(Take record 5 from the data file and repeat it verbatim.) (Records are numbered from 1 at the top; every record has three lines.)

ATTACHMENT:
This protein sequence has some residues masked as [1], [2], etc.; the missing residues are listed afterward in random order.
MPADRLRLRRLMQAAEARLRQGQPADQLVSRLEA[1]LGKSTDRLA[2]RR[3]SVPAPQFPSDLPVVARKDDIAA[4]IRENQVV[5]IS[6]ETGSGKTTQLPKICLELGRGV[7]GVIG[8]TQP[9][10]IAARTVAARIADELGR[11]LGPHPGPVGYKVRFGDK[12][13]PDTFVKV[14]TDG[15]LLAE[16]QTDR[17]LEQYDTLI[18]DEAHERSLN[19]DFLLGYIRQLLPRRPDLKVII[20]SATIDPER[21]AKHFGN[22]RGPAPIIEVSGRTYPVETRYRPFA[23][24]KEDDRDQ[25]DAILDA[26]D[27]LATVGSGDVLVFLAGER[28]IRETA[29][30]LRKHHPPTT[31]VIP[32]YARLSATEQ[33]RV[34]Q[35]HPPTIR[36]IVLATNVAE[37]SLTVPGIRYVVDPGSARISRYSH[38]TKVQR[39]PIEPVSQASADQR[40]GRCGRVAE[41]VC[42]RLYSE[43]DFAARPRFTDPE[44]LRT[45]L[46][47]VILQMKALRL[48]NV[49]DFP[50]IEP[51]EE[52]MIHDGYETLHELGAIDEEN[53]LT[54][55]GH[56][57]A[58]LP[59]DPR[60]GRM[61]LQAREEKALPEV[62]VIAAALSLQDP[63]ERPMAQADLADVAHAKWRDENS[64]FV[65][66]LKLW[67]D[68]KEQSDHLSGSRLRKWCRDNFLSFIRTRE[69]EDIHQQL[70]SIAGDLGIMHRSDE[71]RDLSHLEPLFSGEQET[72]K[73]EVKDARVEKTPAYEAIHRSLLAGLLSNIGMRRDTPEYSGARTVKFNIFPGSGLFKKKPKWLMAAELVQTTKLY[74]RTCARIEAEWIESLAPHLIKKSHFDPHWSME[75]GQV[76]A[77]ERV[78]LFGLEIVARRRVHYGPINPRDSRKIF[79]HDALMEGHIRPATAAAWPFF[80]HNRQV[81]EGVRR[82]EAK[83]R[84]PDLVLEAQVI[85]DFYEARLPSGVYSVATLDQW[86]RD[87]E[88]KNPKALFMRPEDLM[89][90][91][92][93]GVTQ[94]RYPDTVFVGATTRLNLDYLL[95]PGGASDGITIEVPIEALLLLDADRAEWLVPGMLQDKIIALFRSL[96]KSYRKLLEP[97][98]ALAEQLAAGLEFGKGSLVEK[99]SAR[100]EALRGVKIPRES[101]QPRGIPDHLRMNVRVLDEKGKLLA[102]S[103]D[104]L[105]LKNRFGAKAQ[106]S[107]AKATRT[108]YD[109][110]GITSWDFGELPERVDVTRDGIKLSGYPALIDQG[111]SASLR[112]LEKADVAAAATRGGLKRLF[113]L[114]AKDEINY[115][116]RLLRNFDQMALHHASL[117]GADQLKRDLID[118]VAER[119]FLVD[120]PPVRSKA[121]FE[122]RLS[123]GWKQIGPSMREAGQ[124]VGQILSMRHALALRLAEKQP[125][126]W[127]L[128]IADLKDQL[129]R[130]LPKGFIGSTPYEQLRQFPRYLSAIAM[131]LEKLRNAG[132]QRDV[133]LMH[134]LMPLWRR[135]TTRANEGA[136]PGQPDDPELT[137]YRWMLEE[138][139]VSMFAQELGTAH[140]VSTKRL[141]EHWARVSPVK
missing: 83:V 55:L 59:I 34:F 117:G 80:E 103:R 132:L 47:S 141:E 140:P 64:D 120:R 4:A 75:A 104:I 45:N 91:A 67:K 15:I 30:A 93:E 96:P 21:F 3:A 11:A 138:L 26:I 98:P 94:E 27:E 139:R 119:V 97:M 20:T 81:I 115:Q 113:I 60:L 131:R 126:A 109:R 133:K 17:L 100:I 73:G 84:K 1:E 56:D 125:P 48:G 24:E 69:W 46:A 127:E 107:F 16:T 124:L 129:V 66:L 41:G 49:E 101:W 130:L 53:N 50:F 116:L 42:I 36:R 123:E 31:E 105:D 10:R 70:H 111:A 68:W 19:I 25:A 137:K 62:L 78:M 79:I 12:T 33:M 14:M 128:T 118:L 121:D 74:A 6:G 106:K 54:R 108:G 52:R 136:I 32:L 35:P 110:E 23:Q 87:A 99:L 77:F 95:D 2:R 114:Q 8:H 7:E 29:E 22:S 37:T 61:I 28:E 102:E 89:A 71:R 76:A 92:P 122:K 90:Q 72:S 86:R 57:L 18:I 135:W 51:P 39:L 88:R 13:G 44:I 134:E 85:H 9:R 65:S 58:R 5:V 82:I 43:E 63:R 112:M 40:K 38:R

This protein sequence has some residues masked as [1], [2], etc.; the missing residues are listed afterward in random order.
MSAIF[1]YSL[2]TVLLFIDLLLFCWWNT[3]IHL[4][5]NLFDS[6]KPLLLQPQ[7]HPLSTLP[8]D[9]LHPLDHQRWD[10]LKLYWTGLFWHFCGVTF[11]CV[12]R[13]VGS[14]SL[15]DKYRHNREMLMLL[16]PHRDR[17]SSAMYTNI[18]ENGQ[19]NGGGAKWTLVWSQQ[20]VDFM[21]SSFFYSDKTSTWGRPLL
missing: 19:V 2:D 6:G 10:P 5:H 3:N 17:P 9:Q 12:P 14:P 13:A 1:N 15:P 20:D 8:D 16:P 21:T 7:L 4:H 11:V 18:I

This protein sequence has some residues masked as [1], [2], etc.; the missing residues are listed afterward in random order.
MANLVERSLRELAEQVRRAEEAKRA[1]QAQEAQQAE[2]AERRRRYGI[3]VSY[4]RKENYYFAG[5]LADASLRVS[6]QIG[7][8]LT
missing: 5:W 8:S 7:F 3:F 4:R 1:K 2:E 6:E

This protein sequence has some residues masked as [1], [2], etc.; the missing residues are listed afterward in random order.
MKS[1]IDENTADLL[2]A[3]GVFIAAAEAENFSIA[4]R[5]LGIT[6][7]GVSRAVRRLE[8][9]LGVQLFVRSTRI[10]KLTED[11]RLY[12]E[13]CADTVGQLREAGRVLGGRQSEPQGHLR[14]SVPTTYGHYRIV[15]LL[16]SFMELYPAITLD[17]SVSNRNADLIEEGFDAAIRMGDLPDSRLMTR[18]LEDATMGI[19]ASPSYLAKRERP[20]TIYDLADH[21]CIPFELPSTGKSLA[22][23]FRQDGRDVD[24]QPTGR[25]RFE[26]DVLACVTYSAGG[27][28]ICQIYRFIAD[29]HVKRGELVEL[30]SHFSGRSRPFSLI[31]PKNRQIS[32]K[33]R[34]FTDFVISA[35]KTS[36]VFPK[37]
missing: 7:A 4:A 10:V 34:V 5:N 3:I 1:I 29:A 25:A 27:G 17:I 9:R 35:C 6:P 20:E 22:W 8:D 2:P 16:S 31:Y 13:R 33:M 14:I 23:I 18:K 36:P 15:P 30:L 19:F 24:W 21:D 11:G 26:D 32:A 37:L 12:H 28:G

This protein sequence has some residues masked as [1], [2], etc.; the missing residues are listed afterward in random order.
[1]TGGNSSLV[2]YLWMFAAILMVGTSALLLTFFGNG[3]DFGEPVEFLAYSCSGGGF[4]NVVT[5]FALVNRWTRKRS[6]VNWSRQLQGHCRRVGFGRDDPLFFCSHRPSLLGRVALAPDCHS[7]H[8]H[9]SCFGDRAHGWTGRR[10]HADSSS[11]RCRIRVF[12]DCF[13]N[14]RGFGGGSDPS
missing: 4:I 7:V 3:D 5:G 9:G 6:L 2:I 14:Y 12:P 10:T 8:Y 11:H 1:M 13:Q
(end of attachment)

This protein sequence has some residues masked as [1], [2], etc.; the missing residues are listed afterward in random order.
[1]TGGNSSLV[2]YLWMFAAILMVGTSALLLTFFGNG[3]DFGEPVEFLAYSCSGGGF[4]NVVT[5]FALVNRWTRKRS[6]VNWSRQLQGHCRRVGFGRDDPLFFCSHRPSLLGRVALAPDCHS[7]H[8]H[9]SCFGDRAHGWTGRR[10]HADSSS[11]RCRIRVF[12]DCF[13]N[14]RGFGGGSDPS
missing: 4:I 7:V 3:D 5:G 9:G 6:L 2:I 14:Y 12:P 10:T 8:Y 11:H 1:M 13:Q